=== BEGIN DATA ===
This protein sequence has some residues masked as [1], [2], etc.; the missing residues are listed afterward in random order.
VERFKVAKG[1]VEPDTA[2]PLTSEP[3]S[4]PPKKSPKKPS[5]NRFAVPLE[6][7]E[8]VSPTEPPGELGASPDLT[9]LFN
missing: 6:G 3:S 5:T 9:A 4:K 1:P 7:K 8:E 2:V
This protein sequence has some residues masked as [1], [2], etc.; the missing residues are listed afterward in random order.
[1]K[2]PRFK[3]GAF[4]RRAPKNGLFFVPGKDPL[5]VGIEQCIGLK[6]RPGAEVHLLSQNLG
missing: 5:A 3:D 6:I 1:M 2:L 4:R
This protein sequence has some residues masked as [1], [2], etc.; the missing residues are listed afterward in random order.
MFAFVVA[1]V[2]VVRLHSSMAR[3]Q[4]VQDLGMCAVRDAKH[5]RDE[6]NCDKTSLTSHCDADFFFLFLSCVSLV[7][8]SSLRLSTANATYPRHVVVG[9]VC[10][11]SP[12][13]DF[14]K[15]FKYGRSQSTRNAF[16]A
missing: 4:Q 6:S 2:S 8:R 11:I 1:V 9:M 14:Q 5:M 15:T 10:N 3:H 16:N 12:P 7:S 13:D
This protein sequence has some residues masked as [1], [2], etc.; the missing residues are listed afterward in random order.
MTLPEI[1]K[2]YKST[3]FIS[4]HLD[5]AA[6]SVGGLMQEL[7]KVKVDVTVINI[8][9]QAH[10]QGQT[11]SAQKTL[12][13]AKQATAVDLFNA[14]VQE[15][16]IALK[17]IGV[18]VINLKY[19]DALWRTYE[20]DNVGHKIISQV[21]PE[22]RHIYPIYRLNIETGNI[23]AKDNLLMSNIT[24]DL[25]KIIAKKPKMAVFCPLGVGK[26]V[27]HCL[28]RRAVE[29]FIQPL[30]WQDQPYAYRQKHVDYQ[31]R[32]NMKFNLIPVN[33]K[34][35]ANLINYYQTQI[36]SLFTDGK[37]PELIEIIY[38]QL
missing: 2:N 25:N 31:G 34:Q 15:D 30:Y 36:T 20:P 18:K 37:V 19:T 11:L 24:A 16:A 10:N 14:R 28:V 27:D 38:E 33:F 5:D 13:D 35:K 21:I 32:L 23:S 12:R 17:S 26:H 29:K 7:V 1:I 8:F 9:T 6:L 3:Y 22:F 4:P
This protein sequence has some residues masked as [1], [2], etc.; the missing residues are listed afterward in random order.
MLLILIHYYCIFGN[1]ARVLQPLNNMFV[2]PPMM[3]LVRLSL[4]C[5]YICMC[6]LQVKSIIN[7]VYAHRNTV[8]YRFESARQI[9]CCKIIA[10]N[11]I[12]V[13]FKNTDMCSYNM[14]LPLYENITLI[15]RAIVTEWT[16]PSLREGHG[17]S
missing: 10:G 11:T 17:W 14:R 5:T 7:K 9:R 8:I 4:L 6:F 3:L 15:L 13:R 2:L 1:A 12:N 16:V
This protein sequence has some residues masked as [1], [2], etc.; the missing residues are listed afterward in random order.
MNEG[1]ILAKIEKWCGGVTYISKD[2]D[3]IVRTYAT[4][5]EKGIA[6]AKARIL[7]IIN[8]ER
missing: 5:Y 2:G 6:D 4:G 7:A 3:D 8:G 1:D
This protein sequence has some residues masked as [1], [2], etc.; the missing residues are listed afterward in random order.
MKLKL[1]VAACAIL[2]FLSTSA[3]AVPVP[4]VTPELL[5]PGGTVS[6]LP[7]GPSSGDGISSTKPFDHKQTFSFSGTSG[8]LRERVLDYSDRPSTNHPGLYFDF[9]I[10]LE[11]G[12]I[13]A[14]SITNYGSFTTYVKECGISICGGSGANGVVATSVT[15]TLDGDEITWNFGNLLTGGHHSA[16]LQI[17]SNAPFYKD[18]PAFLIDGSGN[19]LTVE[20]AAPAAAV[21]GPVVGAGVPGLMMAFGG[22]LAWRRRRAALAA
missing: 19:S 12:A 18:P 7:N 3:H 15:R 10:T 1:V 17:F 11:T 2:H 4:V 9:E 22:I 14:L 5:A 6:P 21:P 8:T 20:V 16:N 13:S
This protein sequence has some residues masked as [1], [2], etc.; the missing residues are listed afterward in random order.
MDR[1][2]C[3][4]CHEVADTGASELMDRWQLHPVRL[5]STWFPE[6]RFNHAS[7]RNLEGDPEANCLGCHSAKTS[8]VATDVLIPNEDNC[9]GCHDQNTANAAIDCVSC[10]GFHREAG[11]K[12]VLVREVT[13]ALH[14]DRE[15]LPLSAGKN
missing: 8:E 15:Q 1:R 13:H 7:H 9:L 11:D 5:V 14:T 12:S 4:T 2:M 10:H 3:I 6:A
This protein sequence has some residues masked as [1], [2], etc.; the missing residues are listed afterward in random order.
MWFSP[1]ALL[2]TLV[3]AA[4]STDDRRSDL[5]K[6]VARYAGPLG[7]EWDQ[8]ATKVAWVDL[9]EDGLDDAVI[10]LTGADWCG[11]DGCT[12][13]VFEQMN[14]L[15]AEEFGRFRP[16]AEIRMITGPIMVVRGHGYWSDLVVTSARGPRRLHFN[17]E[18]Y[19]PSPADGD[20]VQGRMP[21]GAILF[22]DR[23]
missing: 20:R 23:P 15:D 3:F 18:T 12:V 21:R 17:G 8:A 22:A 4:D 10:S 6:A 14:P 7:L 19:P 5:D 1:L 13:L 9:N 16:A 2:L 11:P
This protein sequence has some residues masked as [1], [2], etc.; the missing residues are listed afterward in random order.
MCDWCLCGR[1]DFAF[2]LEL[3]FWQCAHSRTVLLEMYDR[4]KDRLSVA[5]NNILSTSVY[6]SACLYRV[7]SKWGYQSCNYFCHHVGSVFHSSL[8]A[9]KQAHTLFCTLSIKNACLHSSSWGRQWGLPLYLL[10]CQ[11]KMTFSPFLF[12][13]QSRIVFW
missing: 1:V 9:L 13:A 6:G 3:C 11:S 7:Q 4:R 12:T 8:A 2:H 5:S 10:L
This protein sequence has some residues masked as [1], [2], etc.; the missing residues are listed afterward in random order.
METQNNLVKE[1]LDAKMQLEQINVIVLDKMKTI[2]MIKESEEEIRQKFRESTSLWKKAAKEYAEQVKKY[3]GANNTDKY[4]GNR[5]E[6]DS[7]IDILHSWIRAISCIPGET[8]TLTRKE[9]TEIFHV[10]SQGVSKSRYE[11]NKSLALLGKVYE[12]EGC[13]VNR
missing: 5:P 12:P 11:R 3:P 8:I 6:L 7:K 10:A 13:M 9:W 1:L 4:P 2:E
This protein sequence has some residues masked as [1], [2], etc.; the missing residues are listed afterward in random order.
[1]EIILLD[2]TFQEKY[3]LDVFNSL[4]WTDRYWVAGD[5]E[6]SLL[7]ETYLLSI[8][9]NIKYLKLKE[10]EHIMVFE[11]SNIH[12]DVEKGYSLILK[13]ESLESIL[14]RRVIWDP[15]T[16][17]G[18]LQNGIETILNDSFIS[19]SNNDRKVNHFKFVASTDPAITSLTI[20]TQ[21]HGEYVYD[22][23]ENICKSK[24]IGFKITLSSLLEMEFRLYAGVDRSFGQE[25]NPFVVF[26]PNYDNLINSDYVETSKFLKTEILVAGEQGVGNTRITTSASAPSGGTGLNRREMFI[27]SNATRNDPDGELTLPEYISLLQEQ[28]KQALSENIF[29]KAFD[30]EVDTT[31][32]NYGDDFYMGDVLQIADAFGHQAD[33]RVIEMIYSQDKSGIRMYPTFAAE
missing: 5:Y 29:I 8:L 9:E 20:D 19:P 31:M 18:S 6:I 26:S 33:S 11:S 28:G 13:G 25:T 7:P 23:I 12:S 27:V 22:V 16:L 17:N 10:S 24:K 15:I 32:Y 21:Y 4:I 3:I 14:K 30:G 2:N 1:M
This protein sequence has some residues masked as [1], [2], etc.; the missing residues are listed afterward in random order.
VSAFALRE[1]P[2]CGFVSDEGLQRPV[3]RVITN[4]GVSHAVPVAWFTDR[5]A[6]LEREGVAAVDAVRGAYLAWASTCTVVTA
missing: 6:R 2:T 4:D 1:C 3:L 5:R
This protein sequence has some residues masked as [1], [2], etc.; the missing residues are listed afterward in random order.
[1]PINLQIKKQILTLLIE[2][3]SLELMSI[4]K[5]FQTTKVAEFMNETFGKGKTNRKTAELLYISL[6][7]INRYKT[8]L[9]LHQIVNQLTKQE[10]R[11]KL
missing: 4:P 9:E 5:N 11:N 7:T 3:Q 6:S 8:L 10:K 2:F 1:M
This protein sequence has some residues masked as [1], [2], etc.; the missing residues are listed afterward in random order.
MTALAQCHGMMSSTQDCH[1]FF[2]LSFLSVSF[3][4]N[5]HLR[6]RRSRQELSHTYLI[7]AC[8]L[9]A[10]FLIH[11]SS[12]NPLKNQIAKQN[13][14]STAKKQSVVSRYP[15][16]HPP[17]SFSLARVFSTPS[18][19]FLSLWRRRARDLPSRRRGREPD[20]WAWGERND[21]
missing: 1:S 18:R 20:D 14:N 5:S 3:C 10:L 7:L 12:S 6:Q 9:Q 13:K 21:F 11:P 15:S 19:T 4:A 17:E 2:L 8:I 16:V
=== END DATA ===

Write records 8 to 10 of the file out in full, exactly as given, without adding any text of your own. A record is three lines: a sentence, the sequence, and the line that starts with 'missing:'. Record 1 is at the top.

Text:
This protein sequence has some residues masked as [1], [2], etc.; the missing residues are listed afterward in random order.
MDR[1][2]C[3][4]CHEVADTGASELMDRWQLHPVRL[5]STWFPE[6]RFNHAS[7]RNLEGDPEANCLGCHSAKTS[8]VATDVLIPNEDNC[9]GCHDQNTANAAIDCVSC[10]GFHREAG[11]K[12]VLVREVT[13]ALH[14]DRE[15]LPLSAGKN
missing: 8:E 15:Q 1:R 13:H 7:H 9:L 11:D 5:V 14:T 12:S 4:T 2:M 10:H 3:I 6:A
This protein sequence has some residues masked as [1], [2], etc.; the missing residues are listed afterward in random order.
MWFSP[1]ALL[2]TLV[3]AA[4]STDDRRSDL[5]K[6]VARYAGPLG[7]EWDQ[8]ATKVAWVDL[9]EDGLDDAVI[10]LTGADWCG[11]DGCT[12][13]VFEQMN[14]L[15]AEEFGRFRP[16]AEIRMITGPIMVVRGHGYWSDLVVTSARGPRRLHFN[17]E[18]Y[19]PSPADGD[20]VQGRMP[21]GAILF[22]DR[23]
missing: 20:R 23:P 15:D 3:F 18:T 12:V 21:R 17:G 8:A 22:A 4:D 10:S 6:A 14:P 7:L 19:P 5:D 1:L 13:L 9:N 16:A 2:L 11:P
This protein sequence has some residues masked as [1], [2], etc.; the missing residues are listed afterward in random order.
MCDWCLCGR[1]DFAF[2]LEL[3]FWQCAHSRTVLLEMYDR[4]KDRLSVA[5]NNILSTSVY[6]SACLYRV[7]SKWGYQSCNYFCHHVGSVFHSSL[8]A[9]KQAHTLFCTLSIKNACLHSSSWGRQWGLPLYLL[10]CQ[11]KMTFSPFLF[12][13]QSRIVFW
missing: 1:V 9:L 13:A 6:G 3:C 11:S 7:Q 4:R 12:T 8:A 2:H 5:S 10:L